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Jewel Opens Up About Mental Health and Learning to Put Herself First (EXCLUSIVE)

The singer-songwriter just turned 50 and she's happier than ever!

Those who only know Jewel as the talented singer-songwriter responsible for such ’90s hits as “You Were Meant for Me,” “Who Will Save Your Soul” and “Foolish Games” are missing the rest of her intriguing story — including prioritizing her happiness over her career and becoming a powerful mental health advocate.

In 1998 Jewel took time off after Spirit, her second album. “I got so famous, I hated it. It was so bad for me,” she tells FIRST for Women in an exclusive cover interview. “I was about to have a mental health breakdown and I wasn’t willing to be more famous than I was happy. So I walked away from everything for two years until I could figure out how to handle it and go about my job in a different way. For me that meant taking a big break” — which included turning down movie roles and tours.

Jewel on the cover of FIRST for Women
FIRST for Women

When it comes to stepping away from the public eye, “It looks like you are losing in the short run,” Jewel says. “I would take years between albums and I would kill my own momentum to make me less famous, so that I could walk around and go to restaurants and go grocery shopping between albums without needing security. It just made me a lot happier.”

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Jewel, 1996 jewel mental health
Jewel performing in 1996Tim Mosenfelder/Getty

Jewel readily admits that the people trying to manage her career at the time were frustrated and fans didn’t understand her decision. As she puts it, “When I quit for two years for my mental health, nobody was like, ‘You go girl!’”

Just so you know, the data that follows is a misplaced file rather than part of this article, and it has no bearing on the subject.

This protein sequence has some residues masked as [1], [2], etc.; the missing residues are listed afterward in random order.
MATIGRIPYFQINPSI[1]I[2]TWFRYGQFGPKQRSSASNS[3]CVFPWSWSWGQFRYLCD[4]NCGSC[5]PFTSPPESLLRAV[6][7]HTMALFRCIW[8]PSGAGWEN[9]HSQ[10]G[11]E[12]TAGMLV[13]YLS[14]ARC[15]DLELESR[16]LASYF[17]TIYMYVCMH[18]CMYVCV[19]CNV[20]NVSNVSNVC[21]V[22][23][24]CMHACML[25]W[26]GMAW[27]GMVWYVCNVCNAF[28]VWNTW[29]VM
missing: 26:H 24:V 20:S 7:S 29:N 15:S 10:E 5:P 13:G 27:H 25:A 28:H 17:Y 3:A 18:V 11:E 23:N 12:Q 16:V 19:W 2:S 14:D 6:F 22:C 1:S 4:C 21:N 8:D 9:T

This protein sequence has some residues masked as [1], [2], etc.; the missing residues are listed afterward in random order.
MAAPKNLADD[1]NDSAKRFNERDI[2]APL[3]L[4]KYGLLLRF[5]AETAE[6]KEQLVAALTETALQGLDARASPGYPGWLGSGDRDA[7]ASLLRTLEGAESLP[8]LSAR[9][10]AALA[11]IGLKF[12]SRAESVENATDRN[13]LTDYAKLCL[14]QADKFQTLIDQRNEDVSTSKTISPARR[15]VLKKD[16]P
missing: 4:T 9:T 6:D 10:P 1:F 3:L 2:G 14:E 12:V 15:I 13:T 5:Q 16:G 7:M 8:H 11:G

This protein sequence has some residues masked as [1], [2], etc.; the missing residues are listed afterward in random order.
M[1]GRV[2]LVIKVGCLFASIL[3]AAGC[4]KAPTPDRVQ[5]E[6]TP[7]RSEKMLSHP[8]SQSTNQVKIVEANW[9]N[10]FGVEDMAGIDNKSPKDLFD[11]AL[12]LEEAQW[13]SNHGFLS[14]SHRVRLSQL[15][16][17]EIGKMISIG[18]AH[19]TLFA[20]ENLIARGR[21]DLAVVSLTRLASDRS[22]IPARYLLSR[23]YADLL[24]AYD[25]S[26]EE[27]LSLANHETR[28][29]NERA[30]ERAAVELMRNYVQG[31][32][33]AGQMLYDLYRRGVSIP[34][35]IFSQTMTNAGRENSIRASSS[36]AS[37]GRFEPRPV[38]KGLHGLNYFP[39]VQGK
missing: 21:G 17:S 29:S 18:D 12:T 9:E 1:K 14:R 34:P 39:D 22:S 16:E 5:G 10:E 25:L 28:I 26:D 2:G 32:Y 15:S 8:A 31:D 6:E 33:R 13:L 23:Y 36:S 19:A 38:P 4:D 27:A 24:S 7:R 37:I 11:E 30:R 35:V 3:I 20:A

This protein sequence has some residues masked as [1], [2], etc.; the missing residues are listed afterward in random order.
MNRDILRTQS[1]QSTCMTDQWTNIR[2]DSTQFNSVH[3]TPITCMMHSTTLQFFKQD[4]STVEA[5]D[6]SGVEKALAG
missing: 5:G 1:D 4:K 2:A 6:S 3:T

Instead, “It was like, ‘She’s a washed up has-been. She can’t handle it.’ And it was the same with taking a seven-year break to raise my son. I knew that was the right decision and certainly it cost me my career, but it didn’t cost me my son. That wouldn’t be the right choice for everybody, but that was the right choice for me.”

Jewel, 2003
Jewel onstage in 2003Bryan Linden/WireImage/Getty

Jewel continues, “You have to stay true to those things if you know that that’s your truth, and then in the long run, it pans out. I’m much happier and much more capable and actually a better singer and songwriter now. I sell less tickets, but that’s okay. That was an okay price to pay for me.”

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Jewel learned the ropes at a young age

Jewel, who is the mom of a 12-year-old son, Kase Townes Murray, with her ex-husband, rodeo champion Ty Murray, says she became aware of the importance of taking care of her mental health at an early age.

“I decided that I didn’t enjoy how I was feeling and that I didn’t want to kill myself, so that meant I had to do something different tomorrow than I did today and see if it helped,” Jewel says of her early mental health struggles. “It’s very simple, but it’s also very hard. I just poured all of my stubbornness into this idea that nothing else matters more than mental health and when I got discovered I had just started learning how to be happy.”

Jewel and her son Kase jewel mental health
Jewel and her son Kase@jewel/Instagram

Jewel overcame countless obstacles growing up, but managed to get some valuable perspective, saying, “Even though I was homeless, I started getting a grip on my panic attacks, my shoplifting and my agoraphobia. I knew when I got discovered that it was dangerous.”

“Nobody makes it through fame unscathed,” she says. “Almost every person becomes a drug addict or an attention addict, and it doesn’t go well. I knew I had a very high probability for that happening to me and I didn’t want to be a statistic.”

Jewel put a lot of time and effort into her quest for happiness. “I promised myself that my number one job would be to learn how to be happy. I had a practical plan. I had to be able to audit myself and say, ‘Is it working? Am I happier this month than last month? What isn’t working? What is working? What would I change?’ So I was just as practical about my happiness as I was about my number two job, which was to be a musician,” she says. “My whole career, I just stayed very loyal to that.”

Jewel’s tools to caring for her mental health